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Saturday, April 14, 2018

Introducing Doctor BA to a larger audience

For those of you who have been reading the blog here, you are probably also familiar with the column on the Website "Ask Doctor BA".  I am expanding the venue of Doctor BA's answers at the behest of Modern Analyst (modernanalyst.com).  They have published two Doctor BA articles providing a more in-depth look at some of the questions business analysts have.  The first published in March, is on BA tools (

http://modernanalyst.com/Resources/Articles/tabid/115/ID/4963/categoryId/90/Doctor-BA-and-the-Tools-of-the-Trade.aspx ).  The second which was published April 1 is on BA decision making. (

http://www.modernanalyst.com/Resources/Articles/tabid/115/ID/4962/Doctor-BA-and-Making-Decisions-as-a-Business-Analyst.aspx).
Check them out and comment on what you like or don't like or disagree with.  Also post some more questions for Doctor BA to answer.  I'm sure he will be willing to respond.


Saturday, March 24, 2018

Looking for Bad News



According to John Kotter in his seminal book “Leading Change” most organizations tend to be complacent and avoid bad news. Back in the 1980s, I was with a corporation that bought into the concept that expressing issues as “problems” was bad for organization morale and increased anxiety among employees and depressed creative solutions. The recommendation by the psychologist that proposed this issue was to substitute the words “challenges” or “opportunities” for the word “problems”. That substitution became a policy at this particular company and we were all advised to use the word “opportunity” instead of the word “problem”. I’m not sure how seriously we in IT took the edict. There certainly were a lot of jokes and sarcastic comments made about problems and opportunities, but in the end the substitution did take effect and most people were in fact using “opportunity” instead of “problem”. I don’t know whether employee morale improved, or anxiety decreased, but there certainly was an attitude that things were getting better around at the company, because we had no problems to talk about. Of course with no problems to talk about, there was also no compelling reason to make change, since change only occurs when a problem has been identified, and that led to a form of complacency. And this is the issue that John Kotter was talking about.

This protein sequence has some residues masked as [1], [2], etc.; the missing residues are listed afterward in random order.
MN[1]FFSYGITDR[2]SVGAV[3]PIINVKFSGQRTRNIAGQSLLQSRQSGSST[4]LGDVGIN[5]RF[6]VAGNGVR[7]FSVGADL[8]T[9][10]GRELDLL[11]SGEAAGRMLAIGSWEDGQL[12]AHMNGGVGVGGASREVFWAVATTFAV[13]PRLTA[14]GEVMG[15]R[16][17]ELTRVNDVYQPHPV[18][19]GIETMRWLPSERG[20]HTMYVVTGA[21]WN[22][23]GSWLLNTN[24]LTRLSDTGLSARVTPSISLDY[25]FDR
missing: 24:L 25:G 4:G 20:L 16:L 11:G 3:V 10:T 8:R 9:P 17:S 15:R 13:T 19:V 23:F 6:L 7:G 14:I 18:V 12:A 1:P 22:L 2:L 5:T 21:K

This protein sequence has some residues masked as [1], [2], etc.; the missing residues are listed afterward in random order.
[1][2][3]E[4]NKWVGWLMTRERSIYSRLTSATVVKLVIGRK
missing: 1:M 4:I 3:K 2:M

Change becomes very difficult if everyone is satisfied with the way things are. There seems to be a trend in many organizations to shield managers from bad news. This is especially true in IT where the engineers would rather solve a problem then bring it to management’s attention.
Business analysts confront this issue on a regular basis. A business analyst is told to find a way to improve a business process and when gathering information from the system users in the process workers finds that they have no need of improvement because everything is going fine.
While we tend to avoid seeking out the bad and try to follow the good advice for making friends and informing people which is to look for the good in everyone, as business analysts we should be looking for things that are not right, processes that could be improved, systems that are simply “bad”: not flexible enough for today’s business, too slow to keep up with the competition, to archaic or clumsy to use it efficiently (even though the users of the system may be completely satisfied with it because they have learned to overcome its idiosyncrasies), or simply not in tune with current technology.
To get the necessary changes approved and implemented we need to address the problems as problems. “Opportunities” can be skipped, delayed, subjugated to other opportunities, or simply ignored. After all, missing an opportunity does not hurt, it just does not help. A missed opportunity may fall into the category of “coulda, woulda, shoulda”. But a problem has to be addressed because failure to do so will hurt.
Of course, we as business analysts have to recognize that we will not be the most popular of people when we present the “bad news” to management. But often, as Kotter suggests, may be the only way to make effective change to the organization.

Sunday, March 11, 2018

Seeing is believing or is it?